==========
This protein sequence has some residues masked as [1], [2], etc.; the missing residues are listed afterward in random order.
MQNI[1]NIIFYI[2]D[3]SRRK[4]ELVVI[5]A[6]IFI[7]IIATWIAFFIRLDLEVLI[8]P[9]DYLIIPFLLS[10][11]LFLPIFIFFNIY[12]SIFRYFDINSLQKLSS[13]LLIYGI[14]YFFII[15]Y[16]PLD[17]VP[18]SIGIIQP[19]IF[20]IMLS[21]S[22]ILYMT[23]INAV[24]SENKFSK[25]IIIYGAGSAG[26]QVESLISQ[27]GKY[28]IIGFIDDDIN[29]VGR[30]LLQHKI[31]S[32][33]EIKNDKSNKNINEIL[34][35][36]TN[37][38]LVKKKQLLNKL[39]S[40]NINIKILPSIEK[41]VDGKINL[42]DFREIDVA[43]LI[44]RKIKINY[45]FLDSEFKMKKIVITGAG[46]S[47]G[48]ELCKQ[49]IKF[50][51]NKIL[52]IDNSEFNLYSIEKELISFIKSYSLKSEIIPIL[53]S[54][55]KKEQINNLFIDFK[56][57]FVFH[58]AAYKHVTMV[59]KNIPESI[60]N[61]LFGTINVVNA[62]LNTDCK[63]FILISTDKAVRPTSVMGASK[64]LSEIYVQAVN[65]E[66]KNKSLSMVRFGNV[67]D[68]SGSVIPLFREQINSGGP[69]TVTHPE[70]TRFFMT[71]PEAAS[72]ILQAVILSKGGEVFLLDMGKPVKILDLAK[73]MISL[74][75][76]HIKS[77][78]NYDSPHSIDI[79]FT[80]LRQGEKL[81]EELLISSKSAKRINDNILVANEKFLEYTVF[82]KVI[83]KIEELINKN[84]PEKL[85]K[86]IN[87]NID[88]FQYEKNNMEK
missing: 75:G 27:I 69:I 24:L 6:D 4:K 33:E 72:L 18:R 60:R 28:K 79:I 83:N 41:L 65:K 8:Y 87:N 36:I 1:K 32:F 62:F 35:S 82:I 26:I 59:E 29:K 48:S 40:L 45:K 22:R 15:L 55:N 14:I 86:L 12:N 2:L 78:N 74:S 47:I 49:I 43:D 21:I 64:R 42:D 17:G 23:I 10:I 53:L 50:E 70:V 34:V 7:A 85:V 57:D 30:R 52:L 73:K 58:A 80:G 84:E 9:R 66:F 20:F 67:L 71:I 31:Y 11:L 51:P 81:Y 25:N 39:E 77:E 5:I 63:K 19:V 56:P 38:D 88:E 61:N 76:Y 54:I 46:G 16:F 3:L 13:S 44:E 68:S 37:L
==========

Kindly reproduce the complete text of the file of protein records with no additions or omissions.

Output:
This protein sequence has some residues masked as [1], [2], etc.; the missing residues are listed afterward in random order.
MQNI[1]NIIFYI[2]D[3]SRRK[4]ELVVI[5]A[6]IFI[7]IIATWIAFFIRLDLEVLI[8]P[9]DYLIIPFLLS[10][11]LFLPIFIFFNIY[12]SIFRYFDINSLQKLSS[13]LLIYGI[14]YFFII[15]Y[16]PLD[17]VP[18]SIGIIQP[19]IF[20]IMLS[21]S[22]ILYMT[23]INAV[24]SENKFSK[25]IIIYGAGSAG[26]QVESLISQ[27]GKY[28]IIGFIDDDIN[29]VGR[30]LLQHKI[31]S[32][33]EIKNDKSNKNINEIL[34][35][36]TN[37][38]LVKKKQLLNKL[39]S[40]NINIKILPSIEK[41]VDGKINL[42]DFREIDVA[43]LI[44]RKIKINY[45]FLDSEFKMKKIVITGAG[46]S[47]G[48]ELCKQ[49]IKF[50][51]NKIL[52]IDNSEFNLYSIEKELISFIKSYSLKSEIIPIL[53]S[54][55]KKEQINNLFIDFK[56][57]FVFH[58]AAYKHVTMV[59]KNIPESI[60]N[61]LFGTINVVNA[62]LNTDCK[63]FILISTDKAVRPTSVMGASK[64]LSEIYVQAVN[65]E[66]KNKSLSMVRFGNV[67]D[68]SGSVIPLFREQINSGGP[69]TVTHPE[70]TRFFMT[71]PEAAS[72]ILQAVILSKGGEVFLLDMGKPVKILDLAK[73]MISL[74][75][76]HIKS[77][78]NYDSPHSIDI[79]FT[80]LRQGEKL[81]EELLISSKSAKRINDNILVANEKFLEYTVF[82]KVI[83]KIEELINKN[84]PEKL[85]K[86]IN[87]NID[88]FQYEKNNMEK
missing: 75:G 27:I 69:I 24:L 6:D 4:K 33:E 72:L 18:R 60:R 28:K 79:I 83:N 41:L 65:K 8:Y 87:N 36:I 1:K 32:F 62:F 35:S 82:I 26:I 59:E 29:K 48:S 40:L 45:K 22:R 15:L 55:N 14:I 86:L 12:N 2:L 78:N 74:S 47:I 49:I 43:D 21:I 64:R 42:D 17:G 23:I 10:I 53:L 50:E 70:V 34:V 7:A 85:V 57:D 30:R 52:L 73:K 58:A 80:G 84:E 9:R 66:F 20:F 67:L 71:I 31:Y 11:L 51:P 81:Y 25:N 39:E 77:E 5:I 63:K 19:V 56:P 38:D 88:E 61:N 76:Y 54:I 46:G 16:F 3:L 13:S 44:E 68:S 37:L